The streaming war continues to be fought over who has the best original and licensed content. However, the war is not without its casualties. Right now, everyone is trying to get a piece of the pie. The market is becoming oversaturated, with a lot of the competitors offering similar content and pricing models. 

But other streaming services thrive on specialization. Platforms like Acorn and BritBox specialize in British content, while Shudder offers content for horror aficionados. In fact, there are hundreds of specialized streaming services that each have their own fanbase. We can expect to see even more of these specialized streaming services as more people crave niche content. 

5G Hits the Scene 

The rollout of 5G means faster, more responsive streaming, and even more connected devices. 5G is predicted to offer greatly improved download data speeds when compared with 4G LTE. Just as 4G made a huge leap in our ability to stream content over a wireless network, 5G will make this streaming nearly equal to the speed of a fiber-optic connection.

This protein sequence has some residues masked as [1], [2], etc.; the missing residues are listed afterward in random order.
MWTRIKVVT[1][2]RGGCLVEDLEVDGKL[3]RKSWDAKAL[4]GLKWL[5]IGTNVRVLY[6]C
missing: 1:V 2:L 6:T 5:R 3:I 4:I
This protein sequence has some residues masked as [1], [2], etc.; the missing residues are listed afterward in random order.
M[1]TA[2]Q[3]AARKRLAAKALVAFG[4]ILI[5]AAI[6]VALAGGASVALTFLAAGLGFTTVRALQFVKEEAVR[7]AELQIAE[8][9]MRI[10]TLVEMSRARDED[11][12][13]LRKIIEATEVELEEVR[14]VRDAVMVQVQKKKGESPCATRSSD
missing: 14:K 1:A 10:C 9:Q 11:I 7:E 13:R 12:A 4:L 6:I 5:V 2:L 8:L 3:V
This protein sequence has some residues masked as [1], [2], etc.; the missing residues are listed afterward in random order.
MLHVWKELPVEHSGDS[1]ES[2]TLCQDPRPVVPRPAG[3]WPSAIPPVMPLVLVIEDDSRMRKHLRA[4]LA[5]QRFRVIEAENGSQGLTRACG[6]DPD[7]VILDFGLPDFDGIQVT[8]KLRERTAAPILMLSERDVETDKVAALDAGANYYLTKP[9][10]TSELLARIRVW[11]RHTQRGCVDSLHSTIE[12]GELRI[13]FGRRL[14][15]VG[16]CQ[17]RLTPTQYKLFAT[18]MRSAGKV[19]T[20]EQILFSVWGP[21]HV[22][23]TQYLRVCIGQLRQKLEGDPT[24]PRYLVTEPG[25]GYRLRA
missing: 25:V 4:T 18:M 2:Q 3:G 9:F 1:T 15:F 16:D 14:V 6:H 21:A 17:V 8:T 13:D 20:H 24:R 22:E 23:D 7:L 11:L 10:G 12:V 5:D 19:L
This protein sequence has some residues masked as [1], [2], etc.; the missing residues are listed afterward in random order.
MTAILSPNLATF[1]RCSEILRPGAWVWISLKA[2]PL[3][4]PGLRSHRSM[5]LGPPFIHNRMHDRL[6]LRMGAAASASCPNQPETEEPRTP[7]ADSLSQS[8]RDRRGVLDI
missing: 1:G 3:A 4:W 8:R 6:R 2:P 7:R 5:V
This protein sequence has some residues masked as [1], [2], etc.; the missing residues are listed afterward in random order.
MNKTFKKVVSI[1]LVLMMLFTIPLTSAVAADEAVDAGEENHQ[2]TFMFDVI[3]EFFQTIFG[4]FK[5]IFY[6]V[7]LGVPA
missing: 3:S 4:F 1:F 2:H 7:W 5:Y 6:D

While it won't happen overnight, the increased availability and reliability of 5G means faster streaming no matter where you are and what device you're using. This will also make it even easier to create quality content, which means we will see more and more user-generated content being broadcast live. And as more user-generated content is created, there will likely be new platforms to host this content, like Twitch.  

AI Is Getting Smarter 

Artificial intelligence (AI) has already transformed many aspects of the video business, and it is getting exponentially more capable as the months pass. I expect the impact of this technology to increase significantly in the coming year. From writing news stories to composing music and editing TV shows, utilizing AI to assist with content creation is snowballing throughout the industry. So, what does this mean for streaming services and their viewers? It's likely that we will see AI-generated video content on streaming services not too far from now. In a matter of years, it will be indistinguishable from content created by humans.  

Further innovations in the automation of extracting metadata from video content with AI will lead to major enhancements in analytics, thereby advancing the capabilities for targeted advertising, video recommendations, and much more. 

Contact the author to discuss how DataArt can help you stay ahead of the curve